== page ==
Welcome back to the enchanting world of printing and publishing. Share with us the quizzical differences, variations or nuances in what could (should?) have been similar copies of sheet music covers. Sometimes these design incidents defy our imagination in how they lead to incongruity, comical twist or hilarious plagiarism. We have invented nothing. Do your own research: have a look, scrutinize and double check!
The grass is always greener on the other print
The monocle and the shifty eyes
The trick with the husband
The exchangeable dance floors
The fairy tale makeover
The world of enchantment, fantasy, bold imagination and daring fascination… I think I have a little idea on how to musically end this short post.
In appreciating things of beauty and loveliness we try not to be insular, meaning that we also have an eye for other things cultural than sheet music. Last week during clean-up we found a small pile of 45rpm records. We breathed a little sigh of nostalgia —those were the days…
We thought it would be a pleasant variation in our Images Musicales Stories to publish some of these covers. Mind, the cover designs are not masterworks but nonetheless charming, and in that way very similar to sheet music.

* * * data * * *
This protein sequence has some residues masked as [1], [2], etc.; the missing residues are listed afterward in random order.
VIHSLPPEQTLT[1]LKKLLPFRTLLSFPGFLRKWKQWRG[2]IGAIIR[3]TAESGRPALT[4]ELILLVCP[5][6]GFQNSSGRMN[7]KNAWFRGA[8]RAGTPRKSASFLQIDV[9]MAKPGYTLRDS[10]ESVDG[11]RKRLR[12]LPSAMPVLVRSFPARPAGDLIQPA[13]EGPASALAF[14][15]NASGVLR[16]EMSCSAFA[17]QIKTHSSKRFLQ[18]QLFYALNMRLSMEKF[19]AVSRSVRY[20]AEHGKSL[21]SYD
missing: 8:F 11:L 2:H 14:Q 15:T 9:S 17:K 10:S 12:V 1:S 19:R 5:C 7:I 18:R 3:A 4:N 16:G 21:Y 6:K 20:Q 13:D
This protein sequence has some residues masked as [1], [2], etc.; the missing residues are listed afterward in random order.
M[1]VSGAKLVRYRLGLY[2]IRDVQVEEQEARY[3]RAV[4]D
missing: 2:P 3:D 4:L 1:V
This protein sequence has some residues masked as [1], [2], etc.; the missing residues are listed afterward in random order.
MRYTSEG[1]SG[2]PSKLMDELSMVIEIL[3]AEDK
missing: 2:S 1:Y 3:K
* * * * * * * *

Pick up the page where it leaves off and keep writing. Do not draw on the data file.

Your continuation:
Next are two children fairy tale books. The record with the spoken story and accompanying music, is engraved on the cover of the booklet (the black tracks, on a thin plastic transparent film). Inside is the written story to read and to look at the illustrations. Of course, the booklet is entirely perforated in the center for the axis of the turntable. Does it bring back sentimental memories..?
The following illustrations are of Sint-Niklaas en Zwarte Piet (Saint-Nicolas and Black Pete). They are funny folkloristic characters who visit children’s homes in the Netherlands and the Flemish part of Belgium to bring presents and treats on the evening of December 5. Or better they were, because Black Pete is now seen as a blatantly racist stereotype. Black Pete is Saint-Nicolas’ loyal servant and he is usually portrayed in black face with a frizzy wig, golden earrings and painted large red lips. This gave rise to a divisive conflict: does a tradition that is experienced by some as offensive needs to be adapted or maintained?
Now sing along with us and Mary Hopkin, to bring back those days my friends…
The world of sheet music illustration never stops to amaze the assiduous collector. She/he has to face up to mysteries that defy the imagination, pictorial challenges to her or his ingenuity. The collector stumbles in an enigmatic world where things become unexplainable and surpass fantasy. Here is the continuation of our popular series on accidentally —sometimes wilfully— assembling duplicates.